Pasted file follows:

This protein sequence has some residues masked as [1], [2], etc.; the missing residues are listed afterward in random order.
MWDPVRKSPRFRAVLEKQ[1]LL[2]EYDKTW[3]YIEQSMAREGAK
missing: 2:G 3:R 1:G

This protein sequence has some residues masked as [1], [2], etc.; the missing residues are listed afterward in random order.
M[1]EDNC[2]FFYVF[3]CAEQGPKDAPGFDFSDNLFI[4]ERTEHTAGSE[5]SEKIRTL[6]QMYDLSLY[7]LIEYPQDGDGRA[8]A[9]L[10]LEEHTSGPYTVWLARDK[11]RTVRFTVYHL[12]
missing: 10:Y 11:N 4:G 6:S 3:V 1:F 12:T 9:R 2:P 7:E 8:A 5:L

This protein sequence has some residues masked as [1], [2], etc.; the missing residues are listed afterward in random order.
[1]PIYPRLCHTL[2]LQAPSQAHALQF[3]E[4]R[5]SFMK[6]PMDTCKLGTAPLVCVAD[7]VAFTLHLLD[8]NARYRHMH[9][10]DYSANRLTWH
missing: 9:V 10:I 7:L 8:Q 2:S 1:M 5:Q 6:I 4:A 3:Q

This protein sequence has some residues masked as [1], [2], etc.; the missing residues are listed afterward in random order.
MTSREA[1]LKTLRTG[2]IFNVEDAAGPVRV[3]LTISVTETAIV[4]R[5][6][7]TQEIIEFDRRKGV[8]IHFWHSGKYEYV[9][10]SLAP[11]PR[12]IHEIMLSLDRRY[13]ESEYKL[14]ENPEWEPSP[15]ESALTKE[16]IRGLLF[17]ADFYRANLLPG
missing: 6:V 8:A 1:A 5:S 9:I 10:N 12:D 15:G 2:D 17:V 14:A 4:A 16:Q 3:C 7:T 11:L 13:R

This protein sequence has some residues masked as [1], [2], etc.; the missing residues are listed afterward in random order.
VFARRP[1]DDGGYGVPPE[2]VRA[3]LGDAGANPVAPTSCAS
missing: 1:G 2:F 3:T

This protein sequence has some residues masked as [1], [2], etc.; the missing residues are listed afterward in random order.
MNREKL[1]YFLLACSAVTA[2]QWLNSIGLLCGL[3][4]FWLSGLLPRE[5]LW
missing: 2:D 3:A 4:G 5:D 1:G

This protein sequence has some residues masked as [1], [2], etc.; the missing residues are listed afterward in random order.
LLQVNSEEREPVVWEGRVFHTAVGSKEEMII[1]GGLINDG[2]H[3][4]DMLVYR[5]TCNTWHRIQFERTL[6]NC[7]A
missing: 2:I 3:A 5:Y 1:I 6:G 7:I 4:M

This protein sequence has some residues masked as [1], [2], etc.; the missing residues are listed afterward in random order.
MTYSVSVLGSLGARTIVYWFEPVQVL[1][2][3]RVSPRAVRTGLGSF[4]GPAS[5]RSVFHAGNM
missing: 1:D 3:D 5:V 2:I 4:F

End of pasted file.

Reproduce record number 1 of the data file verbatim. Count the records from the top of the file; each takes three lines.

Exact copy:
This protein sequence has some residues masked as [1], [2], etc.; the missing residues are listed afterward in random order.
MWDPVRKSPRFRAVLEKQ[1]LL[2]EYDKTW[3]YIEQSMAREGAK
missing: 2:G 3:R 1:G